Continued from page 9

until I got a stable, all-gold plant.” Shade-loving canary wings have bright red flowers that contrast beautifully with their unique yellowish leaves, and after patenting the plant, Jared partnered with a major seed company to bring it to market. Today, canary wings begonias are sold internationally, and at Groovy Plants Ranch, they practically fly off the shelves. If its vast plant selection weren’t enough, Groovy Plants Ranch also offers a potpourri of far-out experiences. Customers get to shop for premium seeds and arty

greeting cards in an 1869 schoolhouse or relish planting something green and gorgeous at the Potter’s Saloon. Featuring an open bar, the self-serve saloon has two kinds of soil on tap — Jungle Boogie for house plants and True Grit for succulents and cacti. A la Simon and Garfunkel, the Hugheses have created a groovy-feelin’ oasis where people come to slow down and watch the flowers growin’. “We are very intentionally taking a different approach to the typical garden center model,” says Jared, “and we always have unique and unusual plants to sell.”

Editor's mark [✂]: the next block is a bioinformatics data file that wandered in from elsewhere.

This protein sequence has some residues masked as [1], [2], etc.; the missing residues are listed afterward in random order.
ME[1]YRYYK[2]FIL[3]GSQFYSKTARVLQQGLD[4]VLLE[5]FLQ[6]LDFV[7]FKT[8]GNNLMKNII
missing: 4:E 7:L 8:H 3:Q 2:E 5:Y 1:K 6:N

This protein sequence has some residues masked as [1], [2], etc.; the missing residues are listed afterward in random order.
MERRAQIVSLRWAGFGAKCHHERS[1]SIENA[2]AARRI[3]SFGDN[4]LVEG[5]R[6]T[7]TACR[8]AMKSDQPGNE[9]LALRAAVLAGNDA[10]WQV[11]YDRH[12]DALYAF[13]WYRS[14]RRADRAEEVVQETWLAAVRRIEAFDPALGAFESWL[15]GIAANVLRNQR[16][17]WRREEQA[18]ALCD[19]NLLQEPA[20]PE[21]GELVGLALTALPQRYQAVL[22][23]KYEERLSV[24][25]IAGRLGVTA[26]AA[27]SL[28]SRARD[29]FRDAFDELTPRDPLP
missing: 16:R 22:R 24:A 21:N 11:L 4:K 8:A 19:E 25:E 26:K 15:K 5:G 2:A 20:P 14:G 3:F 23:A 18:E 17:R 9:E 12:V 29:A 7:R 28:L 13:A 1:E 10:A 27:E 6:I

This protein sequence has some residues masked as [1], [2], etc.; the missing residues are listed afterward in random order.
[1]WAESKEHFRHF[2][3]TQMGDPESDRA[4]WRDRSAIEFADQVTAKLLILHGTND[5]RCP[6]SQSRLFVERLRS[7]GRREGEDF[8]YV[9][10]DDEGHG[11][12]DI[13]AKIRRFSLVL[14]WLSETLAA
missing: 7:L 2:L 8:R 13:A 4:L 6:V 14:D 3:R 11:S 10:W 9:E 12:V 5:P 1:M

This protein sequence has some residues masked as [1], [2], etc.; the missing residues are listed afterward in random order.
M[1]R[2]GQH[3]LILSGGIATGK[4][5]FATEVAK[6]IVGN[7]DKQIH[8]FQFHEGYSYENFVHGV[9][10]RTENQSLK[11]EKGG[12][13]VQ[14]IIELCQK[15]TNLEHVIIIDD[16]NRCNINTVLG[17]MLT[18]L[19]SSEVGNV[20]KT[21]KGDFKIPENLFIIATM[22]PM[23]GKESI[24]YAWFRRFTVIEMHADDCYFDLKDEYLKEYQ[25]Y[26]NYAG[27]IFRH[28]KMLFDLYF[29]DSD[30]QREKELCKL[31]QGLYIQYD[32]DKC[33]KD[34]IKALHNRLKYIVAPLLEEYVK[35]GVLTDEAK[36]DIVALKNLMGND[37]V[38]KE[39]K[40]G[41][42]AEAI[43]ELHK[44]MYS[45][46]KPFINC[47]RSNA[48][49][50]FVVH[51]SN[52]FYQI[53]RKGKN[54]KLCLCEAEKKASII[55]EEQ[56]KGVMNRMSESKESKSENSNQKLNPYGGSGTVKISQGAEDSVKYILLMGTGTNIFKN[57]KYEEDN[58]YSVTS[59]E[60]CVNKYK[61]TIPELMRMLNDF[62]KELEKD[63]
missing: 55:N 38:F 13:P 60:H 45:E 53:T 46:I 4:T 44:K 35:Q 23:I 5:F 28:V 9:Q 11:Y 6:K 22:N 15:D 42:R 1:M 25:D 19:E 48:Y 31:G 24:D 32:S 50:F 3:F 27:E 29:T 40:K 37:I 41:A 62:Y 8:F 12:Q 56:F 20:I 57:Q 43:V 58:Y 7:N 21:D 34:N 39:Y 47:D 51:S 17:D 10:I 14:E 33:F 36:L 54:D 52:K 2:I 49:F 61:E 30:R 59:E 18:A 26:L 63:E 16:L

Groovy Plants Ranch, 4140 County Road 15, Marengo, OH 43334. 740-675-2681; www.groovyplantsranch.com.

Customers can pot their own plants at Groovy Plants Ranch’s Potter’s Saloon, which has different soils on tap for anything from house plants to succulents and cacti.



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The Battle of Fallen Timbers ended the fight over the Northwest Territory. BY W.H. “CHIP” GROSS